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Head of Demeter or Kore Greek, made in Sicily, 350-300 BC Terracotta Inventory # 76.AD.34 The worship of Demeter (goddess of agriculture) and her daughter, Kore, was popular in Sicily. The island was famous in antiquity for its fertile fields, which supplied grain to the rest of the Greek world. This head, broken from a bust or a full-length statue, would have been left as an offering in one of Demeter's many sanctuaries and temples.

Minerva (Athena), Roman statue (marble) copy of Greek original, 1st–2nd century AD (original 5th c. BC), (Musei Vaticani, Vatican City).

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The Temple of Isis

Pompeii. Isis Statue | Temple of Isis. Isis (Ancient Greek: Ἶσις, original Egyptian pronunciation more likely "Aset" or "Iset") is a goddess in Ancient Egyptian religious beliefs, whose worship spread throughout the Greco-Roman world. She was worshipped as the ideal mother and wife as well as the patroness of nature and magic.

Zeus' head from the Via San Leonardo Temple, polychrome terracotta work. 5th century BCE. Orvieto, Museo Claudio Faina (Archaeological Museum), Etruscan art.

Pallas Athene the Greek goddess of wisdom and courage was a daughter of Zeus. He suffered a terrible headache, so called upon the blacksmith god Hephaestus to bring him a radical cure. With a single swing of his mighty axe, Hephaestus cleaved open the head of Zeus, whereupon with a loud cry sprang forth Pallas Athene - fully grown and armed.

Statue of Hermanubis, a hybrid of Anubis and the Greek god Hermes. In the Ptolemaic period (350–30 BCE), when Egypt became a Hellenistic kingdom ruled by Greek pharaohs, Anubis was merged with the Greek god Hermes, becoming Hermanubis. The two gods were considered similar because they both guided souls to the afterlife. The center of this cult was in uten-ha/Sa-ka/ Cynopolis, a place whose Greek name means "city of dogs."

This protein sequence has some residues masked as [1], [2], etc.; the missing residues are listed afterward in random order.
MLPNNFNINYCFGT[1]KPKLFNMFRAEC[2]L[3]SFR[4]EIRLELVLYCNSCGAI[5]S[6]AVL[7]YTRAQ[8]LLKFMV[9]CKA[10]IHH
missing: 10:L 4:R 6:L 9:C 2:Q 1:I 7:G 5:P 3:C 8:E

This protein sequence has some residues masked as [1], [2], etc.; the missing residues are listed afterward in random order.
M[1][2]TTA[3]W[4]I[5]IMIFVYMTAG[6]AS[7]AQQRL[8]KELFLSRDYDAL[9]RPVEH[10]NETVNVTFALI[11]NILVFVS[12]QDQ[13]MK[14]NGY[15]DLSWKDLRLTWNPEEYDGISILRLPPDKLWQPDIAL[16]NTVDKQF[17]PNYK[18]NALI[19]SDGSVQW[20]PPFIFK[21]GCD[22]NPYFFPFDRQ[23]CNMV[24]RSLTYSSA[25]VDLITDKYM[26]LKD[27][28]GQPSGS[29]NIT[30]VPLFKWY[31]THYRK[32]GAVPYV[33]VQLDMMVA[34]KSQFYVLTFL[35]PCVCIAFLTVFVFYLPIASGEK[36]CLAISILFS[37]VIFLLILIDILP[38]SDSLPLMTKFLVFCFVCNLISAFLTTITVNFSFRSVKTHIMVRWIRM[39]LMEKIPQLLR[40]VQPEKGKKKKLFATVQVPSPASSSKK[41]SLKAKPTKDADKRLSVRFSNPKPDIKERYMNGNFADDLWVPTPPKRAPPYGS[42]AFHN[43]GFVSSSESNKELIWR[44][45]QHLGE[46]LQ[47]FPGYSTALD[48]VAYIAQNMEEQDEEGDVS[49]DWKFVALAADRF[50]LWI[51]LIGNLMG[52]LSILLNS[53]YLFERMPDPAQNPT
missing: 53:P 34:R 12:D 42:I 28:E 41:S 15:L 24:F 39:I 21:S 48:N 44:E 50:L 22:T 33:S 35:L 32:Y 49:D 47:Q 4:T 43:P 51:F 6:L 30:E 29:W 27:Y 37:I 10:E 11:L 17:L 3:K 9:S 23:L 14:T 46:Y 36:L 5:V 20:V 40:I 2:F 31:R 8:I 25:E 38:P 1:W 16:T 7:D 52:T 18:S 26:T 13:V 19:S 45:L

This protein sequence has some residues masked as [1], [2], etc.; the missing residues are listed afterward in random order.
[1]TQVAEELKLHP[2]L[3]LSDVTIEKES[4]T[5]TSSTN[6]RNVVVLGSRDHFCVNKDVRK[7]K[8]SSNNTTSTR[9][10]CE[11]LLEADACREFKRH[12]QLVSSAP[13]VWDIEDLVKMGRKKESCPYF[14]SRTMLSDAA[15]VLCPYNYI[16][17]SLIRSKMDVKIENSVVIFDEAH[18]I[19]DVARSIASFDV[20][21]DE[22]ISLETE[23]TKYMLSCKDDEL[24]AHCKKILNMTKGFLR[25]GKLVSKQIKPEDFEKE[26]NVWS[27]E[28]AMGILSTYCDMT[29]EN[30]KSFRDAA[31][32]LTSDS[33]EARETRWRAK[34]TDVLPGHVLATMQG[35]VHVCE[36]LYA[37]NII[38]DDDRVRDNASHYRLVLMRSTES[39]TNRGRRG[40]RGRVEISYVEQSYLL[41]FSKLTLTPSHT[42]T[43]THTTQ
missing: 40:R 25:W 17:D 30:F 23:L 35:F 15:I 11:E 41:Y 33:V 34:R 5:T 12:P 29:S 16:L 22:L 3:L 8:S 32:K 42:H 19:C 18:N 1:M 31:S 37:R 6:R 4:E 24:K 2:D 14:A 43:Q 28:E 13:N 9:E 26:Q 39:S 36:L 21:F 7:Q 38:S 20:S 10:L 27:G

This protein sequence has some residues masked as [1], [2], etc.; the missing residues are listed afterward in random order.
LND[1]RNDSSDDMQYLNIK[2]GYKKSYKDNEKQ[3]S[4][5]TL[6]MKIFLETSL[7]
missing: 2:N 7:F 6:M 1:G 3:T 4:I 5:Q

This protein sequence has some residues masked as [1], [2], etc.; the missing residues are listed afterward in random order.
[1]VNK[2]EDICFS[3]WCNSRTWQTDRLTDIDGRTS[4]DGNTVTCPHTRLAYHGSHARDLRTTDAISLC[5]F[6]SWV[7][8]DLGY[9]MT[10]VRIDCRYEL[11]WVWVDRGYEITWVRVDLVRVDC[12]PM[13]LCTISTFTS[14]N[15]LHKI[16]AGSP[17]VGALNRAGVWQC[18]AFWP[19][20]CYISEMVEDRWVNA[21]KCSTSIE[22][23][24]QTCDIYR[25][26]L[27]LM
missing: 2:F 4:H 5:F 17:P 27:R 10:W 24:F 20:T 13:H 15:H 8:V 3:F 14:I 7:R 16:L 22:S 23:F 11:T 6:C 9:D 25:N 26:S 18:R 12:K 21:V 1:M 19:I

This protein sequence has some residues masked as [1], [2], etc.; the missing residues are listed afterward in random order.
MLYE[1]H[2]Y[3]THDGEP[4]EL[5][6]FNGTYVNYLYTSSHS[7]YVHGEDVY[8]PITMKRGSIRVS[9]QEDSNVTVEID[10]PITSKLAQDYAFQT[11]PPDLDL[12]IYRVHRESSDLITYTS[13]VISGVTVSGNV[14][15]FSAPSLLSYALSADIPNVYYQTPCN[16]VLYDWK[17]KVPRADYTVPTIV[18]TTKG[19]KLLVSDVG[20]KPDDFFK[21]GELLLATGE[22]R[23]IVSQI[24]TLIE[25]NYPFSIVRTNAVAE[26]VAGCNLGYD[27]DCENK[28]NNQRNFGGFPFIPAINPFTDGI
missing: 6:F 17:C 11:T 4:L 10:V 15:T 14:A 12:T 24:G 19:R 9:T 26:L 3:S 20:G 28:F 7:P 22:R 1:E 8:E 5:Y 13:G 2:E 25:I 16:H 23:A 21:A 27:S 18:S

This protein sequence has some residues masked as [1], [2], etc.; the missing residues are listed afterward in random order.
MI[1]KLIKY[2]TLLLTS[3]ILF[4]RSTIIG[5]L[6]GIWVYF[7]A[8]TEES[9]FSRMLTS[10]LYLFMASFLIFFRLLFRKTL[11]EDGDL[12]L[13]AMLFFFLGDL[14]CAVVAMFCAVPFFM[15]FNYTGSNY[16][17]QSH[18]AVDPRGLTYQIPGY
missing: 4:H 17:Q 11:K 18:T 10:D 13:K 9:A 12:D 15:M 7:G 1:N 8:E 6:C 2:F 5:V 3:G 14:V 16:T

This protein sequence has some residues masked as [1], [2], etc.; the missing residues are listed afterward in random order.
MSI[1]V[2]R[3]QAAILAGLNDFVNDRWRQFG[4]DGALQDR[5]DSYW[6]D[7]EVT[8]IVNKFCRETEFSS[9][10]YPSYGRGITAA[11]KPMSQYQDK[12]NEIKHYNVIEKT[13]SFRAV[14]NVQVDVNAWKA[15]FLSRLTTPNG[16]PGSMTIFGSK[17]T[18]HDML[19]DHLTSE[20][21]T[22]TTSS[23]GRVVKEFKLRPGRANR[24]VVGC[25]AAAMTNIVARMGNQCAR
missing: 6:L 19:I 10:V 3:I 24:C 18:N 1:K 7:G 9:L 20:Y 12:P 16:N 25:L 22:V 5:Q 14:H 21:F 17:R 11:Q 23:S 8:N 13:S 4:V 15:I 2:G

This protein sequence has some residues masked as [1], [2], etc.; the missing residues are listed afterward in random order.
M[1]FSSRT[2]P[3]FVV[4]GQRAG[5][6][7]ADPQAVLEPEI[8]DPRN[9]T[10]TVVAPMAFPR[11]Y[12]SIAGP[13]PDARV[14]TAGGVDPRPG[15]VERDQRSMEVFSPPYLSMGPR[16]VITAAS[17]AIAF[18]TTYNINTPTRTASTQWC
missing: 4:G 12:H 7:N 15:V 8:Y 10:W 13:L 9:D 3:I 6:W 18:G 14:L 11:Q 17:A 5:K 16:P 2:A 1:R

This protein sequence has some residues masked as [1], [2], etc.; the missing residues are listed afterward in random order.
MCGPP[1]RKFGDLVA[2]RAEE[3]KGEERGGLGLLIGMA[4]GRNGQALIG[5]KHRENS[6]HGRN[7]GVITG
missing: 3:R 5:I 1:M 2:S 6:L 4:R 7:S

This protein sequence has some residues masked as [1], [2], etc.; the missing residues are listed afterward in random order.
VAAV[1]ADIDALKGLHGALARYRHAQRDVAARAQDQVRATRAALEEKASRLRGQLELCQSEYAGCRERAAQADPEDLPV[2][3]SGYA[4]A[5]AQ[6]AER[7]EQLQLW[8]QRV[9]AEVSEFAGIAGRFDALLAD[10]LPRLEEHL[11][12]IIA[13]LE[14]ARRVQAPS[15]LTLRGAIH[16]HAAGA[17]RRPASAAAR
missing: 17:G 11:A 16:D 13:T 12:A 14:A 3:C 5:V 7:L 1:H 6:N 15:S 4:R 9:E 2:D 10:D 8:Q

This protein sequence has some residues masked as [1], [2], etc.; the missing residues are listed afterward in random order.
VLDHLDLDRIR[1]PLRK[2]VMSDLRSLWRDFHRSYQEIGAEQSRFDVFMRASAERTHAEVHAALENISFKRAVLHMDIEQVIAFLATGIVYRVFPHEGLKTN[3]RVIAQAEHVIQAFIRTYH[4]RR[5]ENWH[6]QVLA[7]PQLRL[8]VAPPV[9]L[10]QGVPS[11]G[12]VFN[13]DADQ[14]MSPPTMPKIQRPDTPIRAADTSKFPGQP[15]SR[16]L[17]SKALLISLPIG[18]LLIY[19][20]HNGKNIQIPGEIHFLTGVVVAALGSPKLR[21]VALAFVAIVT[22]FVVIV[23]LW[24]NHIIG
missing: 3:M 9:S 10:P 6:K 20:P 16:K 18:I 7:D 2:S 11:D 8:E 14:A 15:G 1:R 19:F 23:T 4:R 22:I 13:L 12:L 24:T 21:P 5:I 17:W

An ancient Greek statue of Athena Parthenos (Phidias); the goddess of arts and warcraft is depicted with her symbolic attributes: a shield, a helmet and a figure of the victory-goddess Nike. (National Archaeological Museum of Athens)

Vanth is an Etruscan goddess of the Underworld whose presence indicates recent or impending death. Many Etruscan goddesses were shown with wings, but with Vanth they seem to be an integral part of her character. Sometimes her wings are painted with eyes, perhaps to represent all-seeing and inevitable death. She is depicted as partner to Kharun, the Etruscan version of the Greek god Charon, the Underworld guardian.

Urania ( /jʊˈreɪniə/; Greek: Οὐρανία; which stems from the Greek word for 'heavenly' or 'of heaven') was, in Greek mythology, the muse of astronomy. Some accounts list her as the mother of the musician Linus. She is usually depicted with a globe in her left hand. She is able to foretell the future by the arrangement of the stars. She is often associated with Universal Love and the Holy Spirit.

GREEK TERRACOTTA HEAD:   DATE:  4th Century BC CULTURE:  Greek, Hellenistic Greek CATEGORY:  Sculpture MEDIUM:  Terracotta

Nike alighting on a warship (Nike of Samothrace), from Samothrace, Greece, ca. 190 BCE. Marble, Nike 8′ 1″ high. Musée du Louvre, Paris. - Ancient Greece (Hellenistic Period)

Mayan peoples of highland Guatemala honor Ixchel as the protector of women during childbirth. In this Mayan Goddess statue she is shown in her moon-maiden aspect with a fecund rabbit companion, an ancient and modern symbol of fertility.

Detail - Colossal statue of Antinous as Dionysos-Osiris (ivy crown, head band, cistus and pine cone). Marble, Roman artwork. Museo Pio-Clementino, Sala Rotunda - Vatican Museums